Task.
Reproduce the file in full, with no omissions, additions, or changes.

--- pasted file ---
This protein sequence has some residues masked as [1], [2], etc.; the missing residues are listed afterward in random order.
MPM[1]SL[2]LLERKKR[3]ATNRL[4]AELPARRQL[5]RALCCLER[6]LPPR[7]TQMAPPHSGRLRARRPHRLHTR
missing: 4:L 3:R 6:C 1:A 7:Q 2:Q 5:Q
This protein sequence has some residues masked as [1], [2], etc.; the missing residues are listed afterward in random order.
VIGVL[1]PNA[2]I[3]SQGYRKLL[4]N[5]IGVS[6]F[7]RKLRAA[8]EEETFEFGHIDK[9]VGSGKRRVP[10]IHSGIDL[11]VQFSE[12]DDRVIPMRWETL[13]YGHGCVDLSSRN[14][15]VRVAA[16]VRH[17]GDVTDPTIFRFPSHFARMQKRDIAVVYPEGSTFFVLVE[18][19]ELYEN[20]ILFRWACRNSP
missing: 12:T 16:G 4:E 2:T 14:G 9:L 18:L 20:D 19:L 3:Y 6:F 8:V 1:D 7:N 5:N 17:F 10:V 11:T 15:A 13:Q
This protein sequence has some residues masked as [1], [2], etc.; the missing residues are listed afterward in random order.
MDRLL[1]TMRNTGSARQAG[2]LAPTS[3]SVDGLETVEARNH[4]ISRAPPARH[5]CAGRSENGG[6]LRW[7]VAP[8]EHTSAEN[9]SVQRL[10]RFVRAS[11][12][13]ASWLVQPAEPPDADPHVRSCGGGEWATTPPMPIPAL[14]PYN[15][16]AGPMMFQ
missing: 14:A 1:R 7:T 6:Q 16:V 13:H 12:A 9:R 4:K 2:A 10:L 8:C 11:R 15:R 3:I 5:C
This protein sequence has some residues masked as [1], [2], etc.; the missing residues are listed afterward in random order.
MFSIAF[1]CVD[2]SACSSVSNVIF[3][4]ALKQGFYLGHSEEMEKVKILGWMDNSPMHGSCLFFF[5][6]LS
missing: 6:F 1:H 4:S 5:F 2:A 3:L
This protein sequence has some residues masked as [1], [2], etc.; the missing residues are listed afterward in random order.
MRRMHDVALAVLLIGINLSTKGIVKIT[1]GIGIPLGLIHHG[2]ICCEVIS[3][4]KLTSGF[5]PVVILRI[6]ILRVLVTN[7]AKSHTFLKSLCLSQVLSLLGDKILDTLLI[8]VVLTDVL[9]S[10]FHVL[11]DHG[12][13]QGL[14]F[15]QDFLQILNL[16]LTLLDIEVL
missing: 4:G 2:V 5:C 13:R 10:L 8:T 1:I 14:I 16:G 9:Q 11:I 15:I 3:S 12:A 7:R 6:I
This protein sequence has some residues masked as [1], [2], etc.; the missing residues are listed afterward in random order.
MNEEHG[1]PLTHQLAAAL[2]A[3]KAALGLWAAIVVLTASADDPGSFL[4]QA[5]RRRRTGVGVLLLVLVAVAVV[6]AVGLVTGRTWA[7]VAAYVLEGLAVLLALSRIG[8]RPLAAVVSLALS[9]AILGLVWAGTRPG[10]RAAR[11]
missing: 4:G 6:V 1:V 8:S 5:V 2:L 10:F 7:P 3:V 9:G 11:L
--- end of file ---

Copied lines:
This protein sequence has some residues masked as [1], [2], etc.; the missing residues are listed afterward in random order.
MPM[1]SL[2]LLERKKR[3]ATNRL[4]AELPARRQL[5]RALCCLER[6]LPPR[7]TQMAPPHSGRLRARRPHRLHTR
missing: 4:L 3:R 6:C 1:A 7:Q 2:Q 5:Q
This protein sequence has some residues masked as [1], [2], etc.; the missing residues are listed afterward in random order.
VIGVL[1]PNA[2]I[3]SQGYRKLL[4]N[5]IGVS[6]F[7]RKLRAA[8]EEETFEFGHIDK[9]VGSGKRRVP[10]IHSGIDL[11]VQFSE[12]DDRVIPMRWETL[13]YGHGCVDLSSRN[14][15]VRVAA[16]VRH[17]GDVTDPTIFRFPSHFARMQKRDIAVVYPEGSTFFVLVE[18][19]ELYEN[20]ILFRWACRNSP
missing: 12:T 16:G 4:E 2:T 14:G 9:L 18:L 20:D 19:L 3:Y 6:F 8:V 1:D 7:N 5:N 17:F 10:V 11:T 15:A 13:Q
This protein sequence has some residues masked as [1], [2], etc.; the missing residues are listed afterward in random order.
MDRLL[1]TMRNTGSARQAG[2]LAPTS[3]SVDGLETVEARNH[4]ISRAPPARH[5]CAGRSENGG[6]LRW[7]VAP[8]EHTSAEN[9]SVQRL[10]RFVRAS[11][12][13]ASWLVQPAEPPDADPHVRSCGGGEWATTPPMPIPAL[14]PYN[15][16]AGPMMFQ
missing: 14:A 1:R 7:T 6:Q 16:V 13:H 12:A 9:R 4:K 2:A 10:L 8:C 11:R 15:R 3:I 5:C
This protein sequence has some residues masked as [1], [2], etc.; the missing residues are listed afterward in random order.
MFSIAF[1]CVD[2]SACSSVSNVIF[3][4]ALKQGFYLGHSEEMEKVKILGWMDNSPMHGSCLFFF[5][6]LS
missing: 6:F 1:H 4:S 5:F 2:A 3:L
This protein sequence has some residues masked as [1], [2], etc.; the missing residues are listed afterward in random order.
MRRMHDVALAVLLIGINLSTKGIVKIT[1]GIGIPLGLIHHG[2]ICCEVIS[3][4]KLTSGF[5]PVVILRI[6]ILRVLVTN[7]AKSHTFLKSLCLSQVLSLLGDKILDTLLI[8]VVLTDVL[9]S[10]FHVL[11]DHG[12][13]QGL[14]F[15]QDFLQILNL[16]LTLLDIEVL
missing: 4:G 2:V 5:C 13:R 10:L 8:T 1:I 14:I 16:G 9:Q 11:I 15:I 3:S 12:A 7:R 6:I
This protein sequence has some residues masked as [1], [2], etc.; the missing residues are listed afterward in random order.
MNEEHG[1]PLTHQLAAAL[2]A[3]KAALGLWAAIVVLTASADDPGSFL[4]QA[5]RRRRTGVGVLLLVLVAVAVV[6]AVGLVTGRTWA[7]VAAYVLEGLAVLLALSRIG[8]RPLAAVVSLALS[9]AILGLVWAGTRPG[10]RAAR[11]
missing: 4:G 6:V 1:V 8:S 5:V 2:L 10:F 7:P 3:V 9:G 11:L